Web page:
Fish Physiology and Biochemistry

, Volume 15, Issue 1, pp 65–69

Drinking rate in juvenile Atlantic salmon,Salmo salar L fry in response to a nitric oxide donor, sodium nitroprusside and an inhibitor of angiotensin converting enzyme, enalapril

  • Juan Fuentes
  • J. C. McGeer
  • F. B. Eddy
Article

DOI: 10.1007/BF01874839

Cite this article as:
Fuentes, J., McGeer, J.C. & Eddy, F.B. Fish Physiol Biochem (1996) 15: 65. doi:10.1007/BF01874839

Abstract

Drinking in freshwater juvenile salmon was investigated in response to vasodilation by sodium nitroprusside (SNP), a nitric oxide donor, which significantly increased blood vessel diameter in Atlantic salmon alevins. Atlantic salmon fry (1–3 g), as previously shown, drank at a significant rate in fresh water which doubled to about 1.2 ml kg−1 h−1 following injection of SNP (100 μmol kg−1), through dilation of body vasculature and activation of a vasoconstrictive mechanism, the endogenous renin angiotensin system (RAS). This response was 50% inhibited by injection of about 100 mg kg−1 enalapril. Fry increased drinking in response to SNP administered in the water, though the concentration required for maximal response, 1.6 mmol l−1, was much greater than for injected SNP; this response was also inhibited by enalapril injection. Possible involvement of the gill vasculature and branchial osmoreceptors or baroreceptors in control of the drinking response is discussed.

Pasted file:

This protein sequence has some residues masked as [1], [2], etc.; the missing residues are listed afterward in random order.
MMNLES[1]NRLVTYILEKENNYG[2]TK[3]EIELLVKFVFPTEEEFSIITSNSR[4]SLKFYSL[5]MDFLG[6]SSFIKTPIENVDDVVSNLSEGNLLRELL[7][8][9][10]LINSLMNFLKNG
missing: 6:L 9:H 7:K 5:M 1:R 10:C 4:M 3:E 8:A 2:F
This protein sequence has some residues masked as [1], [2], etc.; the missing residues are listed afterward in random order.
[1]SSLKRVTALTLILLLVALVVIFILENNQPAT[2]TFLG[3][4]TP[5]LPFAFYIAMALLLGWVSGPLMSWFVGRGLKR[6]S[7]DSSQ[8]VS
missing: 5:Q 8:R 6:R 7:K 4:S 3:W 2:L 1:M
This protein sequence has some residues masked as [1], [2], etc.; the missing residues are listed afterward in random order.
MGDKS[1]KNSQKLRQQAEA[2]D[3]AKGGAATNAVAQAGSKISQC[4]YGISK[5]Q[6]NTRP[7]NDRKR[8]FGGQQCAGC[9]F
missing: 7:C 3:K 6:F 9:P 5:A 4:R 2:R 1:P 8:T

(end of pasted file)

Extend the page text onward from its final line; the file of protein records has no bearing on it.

Keywords

salmon frydrinkingnitric oxiderenin angiotensin system

Copyright information

© Kugler Publication bv 1996

Authors and Affiliations

  • Juan Fuentes
    • 1
  • J. C. McGeer
    • 2
  • F. B. Eddy
    • 2
  1. 1.Department of Physiology, Faculty of Biological SciencesUniversity of SantiagoSantiago de CompostelaSpain
  2. 2.Department of Biological SciencesUniversity of DundeeDundeeScotland, UK